Single Blog Title

This is a single blog caption

Finding the best energy solutions for the developing world

Entrance to Hopital Adventiste d’Haiti. (Photo by Change Catalyst.)

Entrance to Hopital Adventiste d’Haiti. (Photo by Change Catalyst.)

“I am committed to making this a beautiful place. Soon.” 

-Daniel Williams, Operations Officer at Hopital Adventiste d’Haiti

During our recent trip to Haiti, Ron (http://www.mazzetti.com/index.php/people/bios/626/), the Change Catalyst (http://changecatalystinc.com) team (our storytelling consultants) and I visited Hopital Adventiste d’Haiti (http://www.adventisthealthinternational.org/article/46/global-partners/haiti), a hospital I visited when I first came to Haiti three years ago. Since that trip, I have done some minor consulting there and I wanted to see what it looked like now.

The difference was incredible. When I was here after the earthquake, the first sight was the tent city surrounding the hospital where patients and families packed the hospital’s grounds. Walking around three years later it felt like a completely different place. The hallways full of broken bodies are gone, along with the tents on the roof where the medical volunteers lived.

Entrance to Hopital Adventiste d’Haiti. (Photo by Change Catalyst.)

Entrance to Hopital Adventiste d’Haiti.
(Photo by Change Catalyst.)

Seeing new opportunities

No longer needed for tents, there is now a most delicious roof full of possibilities for solar installation. Solar installation would ease one of the facility’s biggest problems – energy. Ron has been working on a proposal to help with their energy issues.

But another big problem we saw here, along with many other hospitals in Haiti, was the waste issue. They have no incinerator, as they can’t afford it. So, they are taking the trash out to a big pit, dousing it with diesel fuel, and burning it.

So my mind has been set on finding a solution to the waste disposal problems at the Haitian hospitals we have visited on this trip. The best model, the Holy Grail model, is to find a way to use WTE (waste-to-energy) to generate energy.

{photo caption} The waste pit is dug into a slope just below the local elementary school. In their defense, they try to mostly burn on weekends, when the kids are not in school. But not always. (Photos by Walt Vernon and Change Catalyst.)

A new way of thinking about energy

I have been more or less drummed out of the orthodox green healthcare community for daring to suggest it but look – today this hospital burns its trash doused in diesel fuel. The fumes waft into the school where they are creating the next generation of cancer cases, which are growing at an alarming rate. At the same time the hospital’s voracious appetite for energy forces them to spend more money on energy than on medicine. 

The orthodox green hospital people would tell the hospital to use an autoclave, and that would solve the problem.  The problem with an autoclave is this:  at the end of its cycle, the waste would still remain to be disposed of, albeit in a now non-biologically hazardous state. And the autoclaves would not deal with chemical and other kinds of waste. Another problem with the autoclave is that it would not offset the generation of power using diesel fuel – it would require yet MORE diesel fuel.  This costs the hospitals even more money and creates more diesel emissions.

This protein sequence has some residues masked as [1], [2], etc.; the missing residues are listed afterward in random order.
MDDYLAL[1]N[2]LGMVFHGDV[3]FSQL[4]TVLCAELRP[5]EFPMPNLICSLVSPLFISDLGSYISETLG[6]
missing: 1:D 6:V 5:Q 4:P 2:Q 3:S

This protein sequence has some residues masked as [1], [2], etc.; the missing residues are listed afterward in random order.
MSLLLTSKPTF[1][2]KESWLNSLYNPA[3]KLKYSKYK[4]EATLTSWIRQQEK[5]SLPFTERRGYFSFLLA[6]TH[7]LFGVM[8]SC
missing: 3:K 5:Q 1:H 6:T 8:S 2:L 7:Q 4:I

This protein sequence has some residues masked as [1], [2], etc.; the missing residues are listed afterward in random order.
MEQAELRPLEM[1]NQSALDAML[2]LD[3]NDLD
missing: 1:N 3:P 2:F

This is where innovation comes in. The western paradigm needs to be rethought for the developing world.  In this case I have chosen to walk the unorthodox path and to dare suggest we encourage the development of on-site waste to energy systems.

The waste-to-energy solution that could change the world

I want systems that eliminate forever the wastes produced by hospital facilities as they heal the people they serve. Systems that will burn (or convert) the waste cleaner than the diesel-doused pit by the school that we saw at the Adventist Hospital. Systems that can, in their ideal state, generate electricity and eliminate the cost and the fumes from running generators.

But I am not there. Yet. Conventional WTE systems use energy in the form of heat and typically use the heat to warm water or space. Now in Haiti neither hot water nor heated air is of much, if any value. Indeed, hot air they have in abundance! And so, the trick will be to develop a way to use the heat to generate electricity, for all energy here is electric energy and all energy is locally generated.

So, my challenge to you:  help me figure out how to take the output from a small, on-site waste disposal system, and convert it into electricity. I would love to see a team of Mazzetti engineers work on solving this puzzle.

If we do, we will change the world.

Leave a Reply